Wednesday, March 10, 2010

Evolution of a Design

I rarely seem to be content with my first attempt at a design. There are often several versions before I'm happy and that violet I shared yesterday was no exception.

As these first attempts are often the ones I wear or donate to Beads of Courage (through the So Cal Flame Surfers), you guys rarely get to see behind the curtain.

The Violets for My Sisters came about when I was making some beads to take to my sorority's 25th anniversary party. I made several beads but in the end I knew the violet would strike a cord with "the girls" who are now grown women. And as I wanted to give it to a sister who extended herself in a most gracious way to me, it had to be special.

Whenever I begin a sculptural piece, I hit google images for examples of what I want to make. I try to find as many images from different angles as I can. I open a word doc and right click and paste them into one doc, dragging the corners to fit 4 - 6 on one page. I print that out and tape it to the right of my torch... on the wall, far away from the flame.

Then I select my colors, pull stringers, give some thought to structure (How will it hang? Will one side be too heavy? Along with the more obvious, "Where do I begin?"), pull any special tools and start.

At first, I really wanted an opaque glass for a base. But the fact of the matter is... no one makes a pretty opaque purple. (Before you other bead makers jump in here - there is a boutique glass company that makes a glorious opaque purple. But that color is so inconsistent; I refuse to spend more money for an unpredictable product.) For that reason alone, this bead was rejected.

Still I wore this for a few days to be sure the structure was something I could go on with. I wanted to make sure the design didn't flop when worn. I had taken care to balance this bead by adding extra glass to the back side to to prevent that but wearing it was the only way to be sure. Once I knew the bead worked structurally, I was ready to address color.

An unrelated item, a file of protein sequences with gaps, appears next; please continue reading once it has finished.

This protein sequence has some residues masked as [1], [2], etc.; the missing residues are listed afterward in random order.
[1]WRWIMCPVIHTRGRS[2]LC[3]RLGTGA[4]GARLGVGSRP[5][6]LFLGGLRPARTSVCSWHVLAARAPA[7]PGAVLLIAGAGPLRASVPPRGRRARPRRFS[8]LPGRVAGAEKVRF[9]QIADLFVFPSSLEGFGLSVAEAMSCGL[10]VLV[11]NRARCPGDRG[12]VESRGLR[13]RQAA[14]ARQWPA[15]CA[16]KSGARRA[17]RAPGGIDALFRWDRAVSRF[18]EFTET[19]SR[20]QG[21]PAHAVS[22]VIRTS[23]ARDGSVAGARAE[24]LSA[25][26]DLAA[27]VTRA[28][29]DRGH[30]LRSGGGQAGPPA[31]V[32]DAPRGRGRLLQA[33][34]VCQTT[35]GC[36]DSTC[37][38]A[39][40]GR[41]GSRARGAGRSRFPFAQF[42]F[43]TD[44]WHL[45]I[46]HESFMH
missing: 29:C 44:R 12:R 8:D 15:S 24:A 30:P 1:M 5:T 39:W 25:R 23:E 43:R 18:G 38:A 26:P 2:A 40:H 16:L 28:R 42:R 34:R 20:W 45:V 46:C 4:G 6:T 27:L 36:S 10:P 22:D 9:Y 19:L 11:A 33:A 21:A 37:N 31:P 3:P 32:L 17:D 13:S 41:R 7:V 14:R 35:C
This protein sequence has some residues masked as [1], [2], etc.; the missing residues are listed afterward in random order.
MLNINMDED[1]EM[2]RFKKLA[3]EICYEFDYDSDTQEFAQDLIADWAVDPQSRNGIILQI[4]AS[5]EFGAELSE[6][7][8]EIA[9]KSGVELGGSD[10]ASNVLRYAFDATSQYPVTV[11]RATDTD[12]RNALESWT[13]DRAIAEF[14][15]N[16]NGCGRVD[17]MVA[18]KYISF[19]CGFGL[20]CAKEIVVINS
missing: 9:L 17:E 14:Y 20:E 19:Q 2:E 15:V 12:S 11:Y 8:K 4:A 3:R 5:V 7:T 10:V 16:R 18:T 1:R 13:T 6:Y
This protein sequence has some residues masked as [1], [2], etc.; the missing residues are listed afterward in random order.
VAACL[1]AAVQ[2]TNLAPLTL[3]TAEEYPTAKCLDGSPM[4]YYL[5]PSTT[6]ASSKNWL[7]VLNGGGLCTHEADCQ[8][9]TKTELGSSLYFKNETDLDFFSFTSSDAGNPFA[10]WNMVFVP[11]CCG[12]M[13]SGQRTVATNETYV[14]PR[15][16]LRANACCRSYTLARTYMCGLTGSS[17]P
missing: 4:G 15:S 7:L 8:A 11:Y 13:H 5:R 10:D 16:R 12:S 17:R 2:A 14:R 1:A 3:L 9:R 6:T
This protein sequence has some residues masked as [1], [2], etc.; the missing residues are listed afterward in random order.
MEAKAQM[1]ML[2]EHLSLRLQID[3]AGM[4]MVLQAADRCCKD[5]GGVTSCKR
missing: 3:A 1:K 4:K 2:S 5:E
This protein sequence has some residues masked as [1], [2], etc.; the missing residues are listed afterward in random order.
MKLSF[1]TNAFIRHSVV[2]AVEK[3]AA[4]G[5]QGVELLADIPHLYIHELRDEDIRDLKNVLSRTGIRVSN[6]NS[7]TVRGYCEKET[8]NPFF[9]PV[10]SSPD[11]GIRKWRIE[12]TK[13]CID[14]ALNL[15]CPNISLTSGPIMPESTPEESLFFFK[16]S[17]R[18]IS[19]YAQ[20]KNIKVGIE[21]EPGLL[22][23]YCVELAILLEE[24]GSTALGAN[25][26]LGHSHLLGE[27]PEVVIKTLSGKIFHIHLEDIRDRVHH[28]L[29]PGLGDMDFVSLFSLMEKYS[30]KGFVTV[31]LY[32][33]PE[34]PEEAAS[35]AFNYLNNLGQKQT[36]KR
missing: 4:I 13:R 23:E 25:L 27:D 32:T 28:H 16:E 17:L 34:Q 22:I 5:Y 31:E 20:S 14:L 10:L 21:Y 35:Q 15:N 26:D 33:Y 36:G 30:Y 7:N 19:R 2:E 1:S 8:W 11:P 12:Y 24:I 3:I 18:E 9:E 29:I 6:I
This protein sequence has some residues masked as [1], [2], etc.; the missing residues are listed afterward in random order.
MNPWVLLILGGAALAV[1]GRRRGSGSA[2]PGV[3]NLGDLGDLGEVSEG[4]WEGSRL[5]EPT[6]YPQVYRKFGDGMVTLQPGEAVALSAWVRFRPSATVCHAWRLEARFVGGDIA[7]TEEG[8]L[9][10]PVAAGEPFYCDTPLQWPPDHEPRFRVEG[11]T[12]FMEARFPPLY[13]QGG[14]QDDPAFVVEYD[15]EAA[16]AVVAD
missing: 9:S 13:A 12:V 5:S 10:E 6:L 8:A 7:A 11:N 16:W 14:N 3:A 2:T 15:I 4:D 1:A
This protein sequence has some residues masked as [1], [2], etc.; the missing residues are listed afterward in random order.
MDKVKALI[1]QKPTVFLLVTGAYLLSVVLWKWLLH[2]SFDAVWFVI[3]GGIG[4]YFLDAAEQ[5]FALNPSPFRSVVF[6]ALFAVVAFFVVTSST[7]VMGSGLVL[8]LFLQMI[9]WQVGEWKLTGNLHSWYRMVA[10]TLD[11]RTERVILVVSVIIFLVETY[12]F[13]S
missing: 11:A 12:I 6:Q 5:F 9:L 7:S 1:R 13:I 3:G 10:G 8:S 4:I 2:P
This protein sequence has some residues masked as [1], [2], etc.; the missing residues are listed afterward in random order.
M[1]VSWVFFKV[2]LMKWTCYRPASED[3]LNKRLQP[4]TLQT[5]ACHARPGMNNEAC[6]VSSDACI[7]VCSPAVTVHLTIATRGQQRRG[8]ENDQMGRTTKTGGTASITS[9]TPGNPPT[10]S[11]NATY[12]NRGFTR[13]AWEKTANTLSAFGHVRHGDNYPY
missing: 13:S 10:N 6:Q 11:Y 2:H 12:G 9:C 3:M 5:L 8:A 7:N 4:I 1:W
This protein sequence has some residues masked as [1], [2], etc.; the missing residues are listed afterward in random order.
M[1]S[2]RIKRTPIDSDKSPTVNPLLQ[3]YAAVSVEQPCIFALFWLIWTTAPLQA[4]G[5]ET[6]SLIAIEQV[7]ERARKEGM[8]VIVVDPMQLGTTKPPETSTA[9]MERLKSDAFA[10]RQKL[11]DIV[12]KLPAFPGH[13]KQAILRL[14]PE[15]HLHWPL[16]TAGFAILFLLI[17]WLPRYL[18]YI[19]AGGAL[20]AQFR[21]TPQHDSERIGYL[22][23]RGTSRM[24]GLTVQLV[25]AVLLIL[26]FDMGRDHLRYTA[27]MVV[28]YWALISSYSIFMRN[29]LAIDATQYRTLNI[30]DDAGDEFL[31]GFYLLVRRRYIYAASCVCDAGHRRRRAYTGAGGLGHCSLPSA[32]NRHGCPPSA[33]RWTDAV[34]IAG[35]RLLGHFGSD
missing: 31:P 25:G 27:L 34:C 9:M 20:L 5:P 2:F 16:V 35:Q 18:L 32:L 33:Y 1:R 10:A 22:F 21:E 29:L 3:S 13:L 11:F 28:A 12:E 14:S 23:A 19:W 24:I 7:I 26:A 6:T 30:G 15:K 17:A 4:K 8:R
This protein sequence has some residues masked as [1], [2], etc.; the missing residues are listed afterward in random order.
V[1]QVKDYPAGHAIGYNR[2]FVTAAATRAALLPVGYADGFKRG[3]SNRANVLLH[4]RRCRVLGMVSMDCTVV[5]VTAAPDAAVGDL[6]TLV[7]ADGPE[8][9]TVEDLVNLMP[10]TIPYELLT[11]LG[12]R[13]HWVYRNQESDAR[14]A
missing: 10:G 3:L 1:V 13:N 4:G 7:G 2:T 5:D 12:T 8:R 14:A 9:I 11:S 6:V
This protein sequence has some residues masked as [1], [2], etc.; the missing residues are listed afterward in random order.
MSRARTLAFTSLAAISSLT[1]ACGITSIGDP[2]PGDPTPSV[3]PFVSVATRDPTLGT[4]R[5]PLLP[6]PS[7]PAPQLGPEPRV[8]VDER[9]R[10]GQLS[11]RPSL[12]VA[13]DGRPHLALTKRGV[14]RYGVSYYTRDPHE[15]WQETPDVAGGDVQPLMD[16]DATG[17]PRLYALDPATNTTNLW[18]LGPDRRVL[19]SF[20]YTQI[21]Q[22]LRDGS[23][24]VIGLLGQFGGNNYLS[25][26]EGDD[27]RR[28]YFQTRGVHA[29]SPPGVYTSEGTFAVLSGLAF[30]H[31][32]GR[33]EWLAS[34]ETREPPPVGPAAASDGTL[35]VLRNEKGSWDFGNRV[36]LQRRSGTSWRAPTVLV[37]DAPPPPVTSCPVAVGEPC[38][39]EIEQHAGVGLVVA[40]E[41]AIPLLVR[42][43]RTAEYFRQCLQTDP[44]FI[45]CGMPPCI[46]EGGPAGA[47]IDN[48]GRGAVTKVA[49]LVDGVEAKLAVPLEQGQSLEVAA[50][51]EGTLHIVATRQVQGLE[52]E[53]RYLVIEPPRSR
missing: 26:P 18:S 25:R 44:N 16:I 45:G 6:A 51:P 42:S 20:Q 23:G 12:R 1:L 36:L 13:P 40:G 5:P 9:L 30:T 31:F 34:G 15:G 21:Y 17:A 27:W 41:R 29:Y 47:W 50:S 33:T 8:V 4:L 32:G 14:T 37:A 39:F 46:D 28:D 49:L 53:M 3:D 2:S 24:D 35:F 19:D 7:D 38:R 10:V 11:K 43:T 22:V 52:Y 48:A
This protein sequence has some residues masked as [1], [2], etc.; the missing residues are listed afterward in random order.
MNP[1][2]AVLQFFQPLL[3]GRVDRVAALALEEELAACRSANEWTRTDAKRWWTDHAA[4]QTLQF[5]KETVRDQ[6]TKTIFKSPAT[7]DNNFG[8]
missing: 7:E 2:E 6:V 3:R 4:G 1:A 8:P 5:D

Extra glass was added to the back to keep the bead from flipping.

The second bead broke (I dropped it on my tile floor.) and it's just as well. I used a larger mandrel, wanting a more dramatic sized bead. And even though I took care to add more glass to the back, it was still front heavy as it had petals only on one side like the first. But I knew the transparent color was the perfect choice. See? There's something to learn at every turn!

For the final version, I went back to a 1/16 mandrel for a smaller bead hole and on a whim, decided to add petals to both sides. This was quite a feat in the flames! I had to make a bead, keep it warm while pulling petals and adding them one by one. 10 petals!

In the end, I was so pleased that the bead stood upright on its own making it the perfect stand-alone piece for a shelf or desktop or it can be worn without flipping.


JanelDudleyBeads said...

Beautiful flower beads Holly!

LeeAnn said...

Very nice beads! Pretty!